The Minimum Energy Efficiency Standard (MEES)


The Minimum Energy Efficiency Standard (MEES) which came into force in England and Wales on 1 April 2018, applies to private rented residential and non-domestic property and is aimed at encouraging landlords and property owners to improve the energy efficiency of their properties by a restriction on the granting and continuation of existing tenancies where the property has an Energy Performance Certificate Rating of F and G.
The Minimum Energy Efficiency Standard Rating is E and above.

The Energy Efficiency (Private Rented Property) (England and Wales) Regulations 2015 (Principal Regulations) as amended by The Energy Efficiency (Private Rented Property) (England and Wales) (Amendment) Regulations 2016 enforces the Standard.

An Energy Performance Certificate sets out the energy efficiency rating of a property with recommendations on improving its energy efficiency. Any property which has been marketed or let since 2008 requires an EPC which lasts for 10 years with certain exceptions. See Energy Energy Performance Certificates Guidance.
Non-domestic private rented property

Subject to some prescribed exemptions Part 3 of the Principal 2015 Regulations states that a landlord must not grant a new tenancy (including a renewal tenancy) of a property after 1 April 2018 or continue to let any property after 1 April 2023 where the property has an EPC Rating of F or G.

It is not clear who will be responsible for bearing the cost of energy efficiency improvement work ie landlord or tenant. The lease of individual properties should be the first point of reference for both parties on deciding whether energy efficiency improvements are viewed as repairs or improvements.

Where a landlord is granting a new lease he/she may wish to incorporate drafting into the service charges expressly allowing energy-efficiency improvements in the future.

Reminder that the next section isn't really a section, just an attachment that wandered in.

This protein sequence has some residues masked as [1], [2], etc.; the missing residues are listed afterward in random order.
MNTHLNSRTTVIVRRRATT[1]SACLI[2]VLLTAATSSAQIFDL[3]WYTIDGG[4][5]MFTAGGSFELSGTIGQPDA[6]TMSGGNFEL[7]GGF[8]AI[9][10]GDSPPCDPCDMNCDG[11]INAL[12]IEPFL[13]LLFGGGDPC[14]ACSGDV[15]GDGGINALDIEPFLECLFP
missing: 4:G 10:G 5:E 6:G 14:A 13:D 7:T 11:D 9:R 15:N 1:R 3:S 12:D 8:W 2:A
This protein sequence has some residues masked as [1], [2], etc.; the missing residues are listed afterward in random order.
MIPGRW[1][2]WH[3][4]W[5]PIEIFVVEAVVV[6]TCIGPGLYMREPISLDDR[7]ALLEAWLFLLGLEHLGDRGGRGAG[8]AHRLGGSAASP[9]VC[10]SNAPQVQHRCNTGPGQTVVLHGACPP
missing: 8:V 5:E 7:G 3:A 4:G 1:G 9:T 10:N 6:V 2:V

Installation of energy efficiency improvements will only be required for a non-domestic property where the recommended achieves an energy efficiency payback of seven years of less. Unlike residential property there are no third-party funding resources available for improvements and so any improvements will be funded by landlord or tenant.

Landlords may be able to claim exemptions in certain circumstances. Such exemptions must be registered on the National PRS Exemption Register.

MEES does not affect existing landlord and tenant obligations including rent reviews, terminal dilapidation and lease renewal.


The Non-Domestic Private Rented Property Minimum Standard

Guidance for landlord and enforcement authorities on the minimum level of energy efficiency required to let non-domestic property under the Energy Efficiency (Private Rented property) (England and Wales) Regulations 2015.

Our UK Insight Paper Minimum Energy Efficiency Standards (MEES): Impact on UK property management and valuation provides an introduction to MEES and the potential impact of the regulations on UK property management and valuation.

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